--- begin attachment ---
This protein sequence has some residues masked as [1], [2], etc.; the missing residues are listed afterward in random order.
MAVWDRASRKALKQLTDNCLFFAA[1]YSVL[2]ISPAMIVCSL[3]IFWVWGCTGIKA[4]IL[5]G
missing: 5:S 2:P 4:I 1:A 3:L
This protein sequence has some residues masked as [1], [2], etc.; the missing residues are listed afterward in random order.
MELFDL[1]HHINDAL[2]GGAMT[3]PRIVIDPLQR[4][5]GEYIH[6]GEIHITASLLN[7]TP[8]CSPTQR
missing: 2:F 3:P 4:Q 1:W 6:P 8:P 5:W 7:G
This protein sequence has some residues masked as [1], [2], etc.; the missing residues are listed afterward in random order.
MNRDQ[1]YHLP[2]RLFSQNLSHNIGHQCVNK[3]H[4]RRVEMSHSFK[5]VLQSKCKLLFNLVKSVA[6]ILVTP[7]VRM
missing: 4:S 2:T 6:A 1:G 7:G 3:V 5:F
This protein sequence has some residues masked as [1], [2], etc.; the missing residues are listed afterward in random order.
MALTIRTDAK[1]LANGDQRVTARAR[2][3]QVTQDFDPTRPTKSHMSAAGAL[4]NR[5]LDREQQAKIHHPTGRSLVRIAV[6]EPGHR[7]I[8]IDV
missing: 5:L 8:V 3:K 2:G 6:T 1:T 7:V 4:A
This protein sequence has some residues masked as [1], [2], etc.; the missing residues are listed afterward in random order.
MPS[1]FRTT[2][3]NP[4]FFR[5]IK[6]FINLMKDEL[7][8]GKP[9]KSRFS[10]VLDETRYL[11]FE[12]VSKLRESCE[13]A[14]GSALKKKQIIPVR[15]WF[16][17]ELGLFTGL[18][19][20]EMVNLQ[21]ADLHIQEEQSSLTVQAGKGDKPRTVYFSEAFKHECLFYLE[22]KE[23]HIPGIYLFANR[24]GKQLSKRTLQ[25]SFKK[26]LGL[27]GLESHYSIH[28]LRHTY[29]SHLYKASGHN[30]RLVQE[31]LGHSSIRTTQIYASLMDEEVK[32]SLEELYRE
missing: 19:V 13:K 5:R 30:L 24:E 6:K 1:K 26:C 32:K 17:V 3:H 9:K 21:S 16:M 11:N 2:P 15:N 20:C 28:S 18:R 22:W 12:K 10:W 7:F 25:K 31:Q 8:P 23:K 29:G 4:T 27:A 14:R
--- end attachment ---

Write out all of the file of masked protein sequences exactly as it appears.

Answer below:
This protein sequence has some residues masked as [1], [2], etc.; the missing residues are listed afterward in random order.
MAVWDRASRKALKQLTDNCLFFAA[1]YSVL[2]ISPAMIVCSL[3]IFWVWGCTGIKA[4]IL[5]G
missing: 5:S 2:P 4:I 1:A 3:L
This protein sequence has some residues masked as [1], [2], etc.; the missing residues are listed afterward in random order.
MELFDL[1]HHINDAL[2]GGAMT[3]PRIVIDPLQR[4][5]GEYIH[6]GEIHITASLLN[7]TP[8]CSPTQR
missing: 2:F 3:P 4:Q 1:W 6:P 8:P 5:W 7:G
This protein sequence has some residues masked as [1], [2], etc.; the missing residues are listed afterward in random order.
MNRDQ[1]YHLP[2]RLFSQNLSHNIGHQCVNK[3]H[4]RRVEMSHSFK[5]VLQSKCKLLFNLVKSVA[6]ILVTP[7]VRM
missing: 4:S 2:T 6:A 1:G 7:G 3:V 5:F
This protein sequence has some residues masked as [1], [2], etc.; the missing residues are listed afterward in random order.
MALTIRTDAK[1]LANGDQRVTARAR[2][3]QVTQDFDPTRPTKSHMSAAGAL[4]NR[5]LDREQQAKIHHPTGRSLVRIAV[6]EPGHR[7]I[8]IDV
missing: 5:L 8:V 3:K 2:G 6:T 1:T 7:V 4:A
This protein sequence has some residues masked as [1], [2], etc.; the missing residues are listed afterward in random order.
MPS[1]FRTT[2][3]NP[4]FFR[5]IK[6]FINLMKDEL[7][8]GKP[9]KSRFS[10]VLDETRYL[11]FE[12]VSKLRESCE[13]A[14]GSALKKKQIIPVR[15]WF[16][17]ELGLFTGL[18][19][20]EMVNLQ[21]ADLHIQEEQSSLTVQAGKGDKPRTVYFSEAFKHECLFYLE[22]KE[23]HIPGIYLFANR[24]GKQLSKRTLQ[25]SFKK[26]LGL[27]GLESHYSIH[28]LRHTY[29]SHLYKASGHN[30]RLVQE[31]LGHSSIRTTQIYASLMDEEVK[32]SLEELYRE
missing: 19:V 13:K 5:R 30:L 24:E 6:K 1:K 26:C 32:K 17:V 3:H 9:K 21:S 16:M 11:N 2:P 15:N 20:C 28:S 18:R 22:W 12:K 10:W 7:F 25:K 31:Q 8:P 23:K 29:G 4:T 27:A 14:R